If you’re applying for a healthcare job, you may be wondering whether you should wear your scrubs to your interview. This simple question is a struggle for many healthcare professionals.

So in this article, I’m going to discuss that question. I’ll give you the popular opinion on that question and why I think it’s WRONG!

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Should I Wear Scrubs to an Interview?

I focus on nurses in this video but rest assured, it applies to anyone in the medical field, including CNAs, Dental Assistants, Vet Techs, etc. FYI make sure to check out my job board to search for jobs.

You shouldn’t wear scrubs to an interview. Instead, you should wear professional/business attire to an interview. It makes a good first impression and shows you’re serious about the job. Interviewers (especially HR professionals) expect professional attire, not work attire, to an interview.

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Why You Shouldn’t Wear Scrubs to an Interview

The popular opinion among nurses and some other healthcare professionals is that it’s okay to wear scrubs to an interview. As stated above, I disagree with that position.

I think there are many good reasons why you shouldn’t wear scrubs to an interview. Below I list out just a few of them.

1. It Makes a Poor First Impression

Have you heard the saying, “First impressions are everything?”

While many of us have heard of it at some point or another, we don’t necessarily place much weight on it. We all like to believe that people won’t form hasty conclusions about us without getting to know us first.

We would like to believe that our personalities will make a lasting impression on others. Unfortunately (for most of us), this isn’t always the case, and research suggests most people make an assessment about another person within 7 seconds of meeting them.

That’s right! Within just a few seconds, people are already forming an opinion on whether or not they like you.

First impressions are the most lasting.


With all that said, you should understand how most people (including you) make a judgment and form an opinion on someone, and that’s usually through nonverbal cues.

Such as:

  • How the person is dressed.
  • Are they smiling?
  • Do they make eye contact?

All of that leads me to my point of wearing professional attire. Still, even in the age of casual clothing, professional/business attire is still considered highly desirable and makes good impressions. Lastly, professional attire is still expected for certain professional fields (I’ll discuss why this is important in point #3).

2. It Looks Like You Take the Job Seriously

There’s something about taking the time to dress up in professional attire that just screams you take the job seriously. Besides, remember when I said above about first impressions? Well, there’s more to that story as well.

You see people have many biases, and one of those biases is called the halo effect. Halo effect is the tendency for positive impressions of a person, company, brand, or product in one area to positively influence one’s opinion or feelings in other areas.

For example, an interviewer looks at a job candidate and thinks this person is dressed really well and professional and looks put together. They must be good at this job.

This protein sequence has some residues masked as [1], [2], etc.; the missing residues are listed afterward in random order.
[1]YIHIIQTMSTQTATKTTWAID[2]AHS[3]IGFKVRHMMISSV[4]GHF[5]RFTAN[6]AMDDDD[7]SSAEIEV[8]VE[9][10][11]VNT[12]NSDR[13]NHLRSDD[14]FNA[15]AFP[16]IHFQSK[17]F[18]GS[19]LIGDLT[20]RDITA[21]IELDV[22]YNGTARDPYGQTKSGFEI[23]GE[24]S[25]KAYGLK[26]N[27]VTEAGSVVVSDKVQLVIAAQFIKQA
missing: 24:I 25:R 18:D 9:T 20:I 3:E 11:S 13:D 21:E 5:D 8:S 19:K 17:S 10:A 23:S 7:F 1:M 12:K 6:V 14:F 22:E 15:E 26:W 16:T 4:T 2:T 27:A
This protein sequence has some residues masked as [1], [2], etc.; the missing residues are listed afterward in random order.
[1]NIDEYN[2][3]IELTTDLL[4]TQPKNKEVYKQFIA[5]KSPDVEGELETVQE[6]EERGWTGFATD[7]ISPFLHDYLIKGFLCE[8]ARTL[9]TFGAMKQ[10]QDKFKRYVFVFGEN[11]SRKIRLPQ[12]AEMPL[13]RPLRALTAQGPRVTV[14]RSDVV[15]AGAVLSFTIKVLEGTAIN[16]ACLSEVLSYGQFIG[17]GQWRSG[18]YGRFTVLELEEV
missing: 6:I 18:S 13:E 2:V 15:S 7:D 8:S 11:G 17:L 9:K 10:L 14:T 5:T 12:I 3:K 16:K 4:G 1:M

The Halo effect occurs when evaluators aren’t entirely aware of their biases because they can’t separate their feelings into what should and shouldn’t influence them.

Take the above example of the interviewer evaluating someone based on their professional attire. If you think about it, just because you’re dressed well doesn’t mean you’re good at your job or the perfect candidate.

You could be the most well-dressed candidate and still be the worst applicant there. Unfortunately, as humans, we often make parallel biased assumptions even if there’s no rationale correlation.

You’re trying to get a job, so your goal is to use whatever advantage you can to your benefit, and I believe wearing business attire could be one advantage you can use.

3. It Might Be a HR Professional Interviewing You

Here’s another thing to consider. Let’s say you disagree with me and most professionals who work in your field also disagree with me (which might not actually be far from the truth).

The issue is that it’s not always one of your peers that’s interviewing you or that’s on the interview panel (if it’s a group interview). Sometimes Human Resource professionals are there, and HR professionals are not typically nurses, CNA’s or any other health professional. Nope! They’re usually non-medical people who graduated from a college of business.

Guess what attire business schools push for interviews…you guessed it, professional attire. How do I know this, you ask? I know this because I was a business major before (and got my business degree) going to nursing school.

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Here’s What You Should Wear

With all that said, I wrote an article all about what you should wear to a nursing interview, so check out that linked article for more information.

Have You Read These Articles Yet?

Frequently Asked Questions

It’s best to wear professional clothes to an interview and not work attire because wearing scrubs to an interview could be seen as unprofessional to your interviewer.

For an interview in the medical field, unless you’re told otherwise by your interviewer, you should wear professional/business attire for the interview. That means no scrubs.

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